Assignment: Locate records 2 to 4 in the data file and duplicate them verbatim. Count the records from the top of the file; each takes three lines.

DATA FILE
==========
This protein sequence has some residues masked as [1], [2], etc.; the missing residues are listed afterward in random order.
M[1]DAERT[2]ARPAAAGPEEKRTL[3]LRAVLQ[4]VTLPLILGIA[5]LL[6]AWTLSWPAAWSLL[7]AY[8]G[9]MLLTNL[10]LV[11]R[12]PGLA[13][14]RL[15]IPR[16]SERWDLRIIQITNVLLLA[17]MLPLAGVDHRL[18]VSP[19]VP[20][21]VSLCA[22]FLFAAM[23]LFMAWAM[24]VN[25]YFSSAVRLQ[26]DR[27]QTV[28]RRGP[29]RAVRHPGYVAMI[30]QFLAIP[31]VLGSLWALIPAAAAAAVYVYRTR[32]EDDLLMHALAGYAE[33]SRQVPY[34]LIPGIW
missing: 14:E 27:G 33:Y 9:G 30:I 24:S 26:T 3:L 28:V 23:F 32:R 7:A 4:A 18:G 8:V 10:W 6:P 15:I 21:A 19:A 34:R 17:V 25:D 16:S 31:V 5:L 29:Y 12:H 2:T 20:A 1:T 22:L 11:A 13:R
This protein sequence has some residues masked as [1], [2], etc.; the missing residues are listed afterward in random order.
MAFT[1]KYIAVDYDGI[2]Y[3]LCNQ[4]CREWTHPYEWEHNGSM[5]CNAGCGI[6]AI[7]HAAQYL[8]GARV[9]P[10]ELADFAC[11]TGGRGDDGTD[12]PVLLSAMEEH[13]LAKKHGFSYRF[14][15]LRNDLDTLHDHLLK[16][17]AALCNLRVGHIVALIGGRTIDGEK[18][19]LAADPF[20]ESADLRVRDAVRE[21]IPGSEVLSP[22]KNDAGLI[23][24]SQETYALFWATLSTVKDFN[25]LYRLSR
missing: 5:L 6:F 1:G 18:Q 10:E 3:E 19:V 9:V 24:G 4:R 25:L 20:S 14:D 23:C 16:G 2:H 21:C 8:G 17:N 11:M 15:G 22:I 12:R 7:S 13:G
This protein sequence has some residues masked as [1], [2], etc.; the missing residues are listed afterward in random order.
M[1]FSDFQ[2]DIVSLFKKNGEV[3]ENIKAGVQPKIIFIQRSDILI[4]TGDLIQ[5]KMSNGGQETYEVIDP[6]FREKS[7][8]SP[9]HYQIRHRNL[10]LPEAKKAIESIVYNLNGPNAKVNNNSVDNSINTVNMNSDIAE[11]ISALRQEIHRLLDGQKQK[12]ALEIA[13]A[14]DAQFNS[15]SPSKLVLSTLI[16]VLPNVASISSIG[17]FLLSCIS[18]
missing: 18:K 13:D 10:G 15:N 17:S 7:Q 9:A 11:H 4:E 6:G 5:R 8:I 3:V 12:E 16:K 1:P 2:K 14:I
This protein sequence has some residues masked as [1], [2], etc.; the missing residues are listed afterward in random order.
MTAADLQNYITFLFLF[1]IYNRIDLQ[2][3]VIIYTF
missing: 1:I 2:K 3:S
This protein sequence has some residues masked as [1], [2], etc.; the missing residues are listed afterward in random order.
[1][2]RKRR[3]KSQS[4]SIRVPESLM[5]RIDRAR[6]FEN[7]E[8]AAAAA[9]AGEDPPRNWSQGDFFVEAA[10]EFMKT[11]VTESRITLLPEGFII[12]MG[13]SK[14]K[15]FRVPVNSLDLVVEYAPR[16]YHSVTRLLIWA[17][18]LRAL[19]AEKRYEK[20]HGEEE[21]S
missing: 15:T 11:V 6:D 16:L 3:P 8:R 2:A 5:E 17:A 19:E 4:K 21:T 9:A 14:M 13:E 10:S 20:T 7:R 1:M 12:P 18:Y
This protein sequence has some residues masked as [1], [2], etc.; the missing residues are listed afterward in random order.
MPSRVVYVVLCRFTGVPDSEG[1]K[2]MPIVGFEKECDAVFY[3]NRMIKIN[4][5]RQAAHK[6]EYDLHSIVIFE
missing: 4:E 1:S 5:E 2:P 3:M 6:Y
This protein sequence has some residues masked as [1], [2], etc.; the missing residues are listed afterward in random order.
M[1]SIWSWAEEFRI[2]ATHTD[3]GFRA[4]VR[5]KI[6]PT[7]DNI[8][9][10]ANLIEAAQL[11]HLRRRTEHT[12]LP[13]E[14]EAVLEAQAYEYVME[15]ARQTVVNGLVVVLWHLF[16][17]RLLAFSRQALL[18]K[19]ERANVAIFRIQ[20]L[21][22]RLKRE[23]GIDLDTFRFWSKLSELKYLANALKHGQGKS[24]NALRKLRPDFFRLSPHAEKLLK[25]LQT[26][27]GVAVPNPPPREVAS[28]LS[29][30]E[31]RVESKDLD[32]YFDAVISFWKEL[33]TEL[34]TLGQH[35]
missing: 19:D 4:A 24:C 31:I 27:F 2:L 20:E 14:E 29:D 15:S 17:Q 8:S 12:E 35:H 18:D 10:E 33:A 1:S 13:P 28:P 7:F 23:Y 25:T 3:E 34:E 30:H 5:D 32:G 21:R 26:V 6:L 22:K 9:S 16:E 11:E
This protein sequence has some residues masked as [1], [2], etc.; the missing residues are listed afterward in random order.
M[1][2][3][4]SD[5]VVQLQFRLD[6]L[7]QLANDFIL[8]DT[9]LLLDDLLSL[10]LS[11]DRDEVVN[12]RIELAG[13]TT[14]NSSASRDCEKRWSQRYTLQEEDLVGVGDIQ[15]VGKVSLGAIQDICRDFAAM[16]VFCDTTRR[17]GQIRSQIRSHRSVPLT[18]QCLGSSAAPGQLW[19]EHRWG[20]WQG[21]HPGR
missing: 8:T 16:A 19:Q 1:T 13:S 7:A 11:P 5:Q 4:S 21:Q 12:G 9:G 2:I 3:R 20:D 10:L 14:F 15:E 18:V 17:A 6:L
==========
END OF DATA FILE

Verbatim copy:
This protein sequence has some residues masked as [1], [2], etc.; the missing residues are listed afterward in random order.
MAFT[1]KYIAVDYDGI[2]Y[3]LCNQ[4]CREWTHPYEWEHNGSM[5]CNAGCGI[6]AI[7]HAAQYL[8]GARV[9]P[10]ELADFAC[11]TGGRGDDGTD[12]PVLLSAMEEH[13]LAKKHGFSYRF[14][15]LRNDLDTLHDHLLK[16][17]AALCNLRVGHIVALIGGRTIDGEK[18][19]LAADPF[20]ESADLRVRDAVRE[21]IPGSEVLSP[22]KNDAGLI[23][24]SQETYALFWATLSTVKDFN[25]LYRLSR
missing: 5:L 6:F 1:G 18:Q 10:E 3:E 19:V 9:V 24:G 4:R 25:L 20:S 14:D 23:C 16:G 2:H 21:C 8:G 17:N 11:M 15:G 22:I 12:R 7:S 13:G
This protein sequence has some residues masked as [1], [2], etc.; the missing residues are listed afterward in random order.
M[1]FSDFQ[2]DIVSLFKKNGEV[3]ENIKAGVQPKIIFIQRSDILI[4]TGDLIQ[5]KMSNGGQETYEVIDP[6]FREKS[7][8]SP[9]HYQIRHRNL[10]LPEAKKAIESIVYNLNGPNAKVNNNSVDNSINTVNMNSDIAE[11]ISALRQEIHRLLDGQKQK[12]ALEIA[13]A[14]DAQFNS[15]SPSKLVLSTLI[16]VLPNVASISSIG[17]FLLSCIS[18]
missing: 18:K 13:D 10:G 15:N 17:S 7:Q 9:A 11:H 4:E 6:G 5:R 8:I 3:V 12:E 16:K 1:P 2:K 14:I
This protein sequence has some residues masked as [1], [2], etc.; the missing residues are listed afterward in random order.
MTAADLQNYITFLFLF[1]IYNRIDLQ[2][3]VIIYTF
missing: 1:I 2:K 3:S